The UK Government announced on 20 July 2021 that the National Security and Investment Act 2021 (the NSIA) will come into force fully on 4 January 2022. The announcement was accompanied by guidance notes to help businesses prepare for the new rules (here).
The NSIA establishes a stronger and wider-ranging regime for screening foreign investment. Further detail on the scope of the NSIA is set out in our November briefing (here). This briefing covers key points to note about the new regime, in particular highlighting the transactions to which the NSIA will apply – more than one might expect, because there are no de-minimis thresholds, minority acquisitions can be caught, as can asset transfers and even intra-group reorganisations.
The NSIA will apply to relevant transactions in one of three ways:
- Mandatory notification for transactions involving targets that carry on specified activities in one of 17 key sectors (see below). These transactions must be notified and approved by the Secretary of State before they can proceed. Transactions that are not notified and cleared will be void. It will be a criminal offence to complete such a transaction without clearance.
- Voluntary notification for transactions that do not fall within the mandatory regime, but where the parties require confirmation that the deal will not be called in for review (see below for "call-in" powers). The parties will have to assess whether their transaction may give rise to national security issues and could, therefore, be at risk of being called in for review.
- "Call-in" powers granted to the Secretary of State will enable transactions to be called in for review on the basis of national security and for the Secretary of State to block (or unwind) transactions on the basis of national security. From 4 January 2022, the Secretary of State will also have retrospective call-in powers for any relevant transactions completed on or after 12 November 2020. So even if a transaction completes before 4 January 2022, it could be reviewed under the NSIA.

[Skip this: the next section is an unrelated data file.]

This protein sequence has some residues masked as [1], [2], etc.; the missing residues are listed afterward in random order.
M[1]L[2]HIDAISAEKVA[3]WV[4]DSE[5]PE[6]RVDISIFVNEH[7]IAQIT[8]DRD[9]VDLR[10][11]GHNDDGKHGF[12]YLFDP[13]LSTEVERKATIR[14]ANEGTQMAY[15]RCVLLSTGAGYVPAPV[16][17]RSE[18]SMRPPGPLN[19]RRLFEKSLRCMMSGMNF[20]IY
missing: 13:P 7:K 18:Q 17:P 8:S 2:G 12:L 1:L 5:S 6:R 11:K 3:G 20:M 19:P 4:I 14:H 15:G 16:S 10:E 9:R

The NSIA is wide-ranging and will apply to the following transactions:
- Acquisitions of outright control (i.e. acquiring 50% or more, or 75% or more, of shares or voting rights in a qualifying entity).
- Minority acquisitions where a 25% or higher shareholding or share of voting rights is acquired, together with rights that amount to "material influence" (this is an increase from the originally proposed 15% threshold as reported in our November update).
- Acquisitions of assets (land, tangible moveable property and/or intellectual property) although asset acquisitions are subject only to voluntary notification.
- Acquisitions by domestic buyers, including individuals as well as companies or other entities, not just foreign buyers.
- Acquisitions of non-UK entities or assets, where the entity or assets acquired have (or are involved in) activities in the UK, or provide goods or services to customers in the UK.
- Intra-group transactions – perhaps particularly surprising, but depending on the activities of the target, an intra-group reorganisation could give rise to a notifiable acquisition (and therefore will be void if not notified and approved).
- Transactions involving qualifying entities or assets regardless of the transaction value, or the parties' market share, turnover or assets – there are no "de minimis" thresholds.
- Loans and options may also be subject to the NSIA, depending on the rights and powers granted under them and when they arise or can be exercised – e.g. when security is enforced.